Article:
What was the real death toll of the Irish Civil War?

Figures previously put forward of 4,000-5,000 dead now no longer thought to be accurate

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Until very recent times, there was no systematic attempt made to count the Irish Civil War dead.

This led to much speculation that the total killed in the war over the Treaty greatly exceeded those in the preceding War of Independence, with figures of 4,000-5,000 dead sometimes being put forward.

Today, however, we have access to far more sources for casualties and can thus speak with far more precision about the numbers killed and wounded.


James Langton’s study of National Army casualties, “Forgotten Fallen”, found just under 800 National Army dead, of whom 488 died due to enemy action, others due to accidents or illness, while seven were executed having deserted to the other side.

To this total should be added a small number of police, including four from the Civic Guard (later renamed Garda Síochána), four from the Criminal Investigation Department and two from the Citizens’ Defence Force, who were killed from 1922-1924.

Exact totals of casualties of the anti-Treaty side are more difficult to come by. The Republican Roll of Honour The Last Post lists just 426 anti-Treaty Volunteers killed from January 1922 to April 1924 and some 25 of these died fighting British and Northern Irish forces. Most anti-Treaty dead were IRA Volunteers, but some were Na Fianna members and four were women Cumann na mBan.

Incomplete picture

However, The Last Post, gives us an incomplete picture. For instance, while returns for the Dublin Brigade are fairly complete, showing 84 Volunteers killed there, the Last Post chronicled only 17 out of at least of 53 anti-Treaty fighters who were killed in Co Cork and four out 29 republicans killed in Co Limerick, as found in the recently digitised Military Service Pensions collection.

Even allowing for this, though, the total of anti-Treaty IRA dead in the Civil War is not likely to be much more than about 500, of whom 81 died before Free State firing squads and more than 100 were summarily executed in reprisals. Thus, the anti-Treatyites lost slightly more than half as many men killed than their pro-Treaty opponents and far fewer killed in action.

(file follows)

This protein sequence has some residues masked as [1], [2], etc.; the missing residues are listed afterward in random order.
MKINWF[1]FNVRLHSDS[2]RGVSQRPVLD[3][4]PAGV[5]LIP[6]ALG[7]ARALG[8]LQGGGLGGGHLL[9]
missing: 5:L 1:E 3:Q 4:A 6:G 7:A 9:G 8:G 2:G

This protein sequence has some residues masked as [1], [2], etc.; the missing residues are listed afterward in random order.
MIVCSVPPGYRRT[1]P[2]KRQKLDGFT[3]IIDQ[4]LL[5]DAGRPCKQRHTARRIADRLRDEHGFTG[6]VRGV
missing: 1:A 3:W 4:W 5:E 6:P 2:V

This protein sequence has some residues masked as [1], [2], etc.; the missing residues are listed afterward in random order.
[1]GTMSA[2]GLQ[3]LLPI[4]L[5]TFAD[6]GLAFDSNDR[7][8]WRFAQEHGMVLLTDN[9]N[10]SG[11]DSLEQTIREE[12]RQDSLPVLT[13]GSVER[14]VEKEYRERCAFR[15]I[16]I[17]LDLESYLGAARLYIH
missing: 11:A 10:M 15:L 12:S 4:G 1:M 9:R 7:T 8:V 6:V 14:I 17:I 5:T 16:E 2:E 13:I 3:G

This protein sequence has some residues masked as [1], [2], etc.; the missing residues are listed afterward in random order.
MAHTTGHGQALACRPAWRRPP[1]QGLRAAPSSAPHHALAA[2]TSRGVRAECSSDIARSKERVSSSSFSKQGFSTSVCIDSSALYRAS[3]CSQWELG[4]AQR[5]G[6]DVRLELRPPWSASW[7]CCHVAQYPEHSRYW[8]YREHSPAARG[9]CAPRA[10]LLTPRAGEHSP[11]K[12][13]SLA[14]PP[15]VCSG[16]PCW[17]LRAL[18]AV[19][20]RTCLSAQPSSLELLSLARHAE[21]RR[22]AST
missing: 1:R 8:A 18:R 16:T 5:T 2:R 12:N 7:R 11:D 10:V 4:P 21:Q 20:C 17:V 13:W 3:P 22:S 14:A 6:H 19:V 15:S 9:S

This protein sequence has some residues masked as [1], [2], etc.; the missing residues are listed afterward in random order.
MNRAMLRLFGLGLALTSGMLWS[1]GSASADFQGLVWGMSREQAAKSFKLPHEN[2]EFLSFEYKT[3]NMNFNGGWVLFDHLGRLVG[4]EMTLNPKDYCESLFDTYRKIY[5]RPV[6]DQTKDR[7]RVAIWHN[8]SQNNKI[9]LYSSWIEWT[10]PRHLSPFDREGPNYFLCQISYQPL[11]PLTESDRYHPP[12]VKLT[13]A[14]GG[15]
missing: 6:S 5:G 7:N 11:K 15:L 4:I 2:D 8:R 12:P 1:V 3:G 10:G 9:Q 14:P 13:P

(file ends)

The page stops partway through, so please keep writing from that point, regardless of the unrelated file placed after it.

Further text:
At first glance this seems surprising but the pro-Treaty troops in the initial stages of the war had to attack fixed positions, inevitably incurring more casualties than their opponents and in the subsequent the guerrilla phase, it was the anti-Treaty IRA who almost always initiated combat, again, giving them an advantage. Thirdly, the pro-Treaty troops, vastly better armed than the guerrillas, but on the whole just as poorly trained, were far more prone to deaths due to firearms accidents.

There is no definitive list of civilian casualties. However, studies of 10 of the most violent counties in the Civil War reveal a total of about 220 civilian deaths. While this is a minority of the 26 counties in the Free State, it includes the most populous ones and the ones where most military activities occurred. Allowing for a high estimate of an average of 10 civilian fatalities in the remaining 16 counties, the civilian death toll was probably between 300 and 400.

A number of British forces were also killed in the conflict, including at least 19 British army soldiers, and 14 serving and 17 retired members of the Royal Irish Constabulary (disbanded in August 1922).

All told then, a reasonable estimate suggests that the fatalities in the Civil War were of the order of 1,600. It seems safe to say that the Civil War death toll did not equal, let alone exceed, the figure of 2,346 dead logged by the Dead of the Irish Revolution project for the War of Independence.

However, if we were to count the casualties in Northern Ireland in the first six months of 1922, a period of intense sectarian violence in Belfast as well as a fitful "Border war", the figures would include another 350 or so dead, bringing the all-Ireland figure for deaths in 1922-24 up to about 2,000.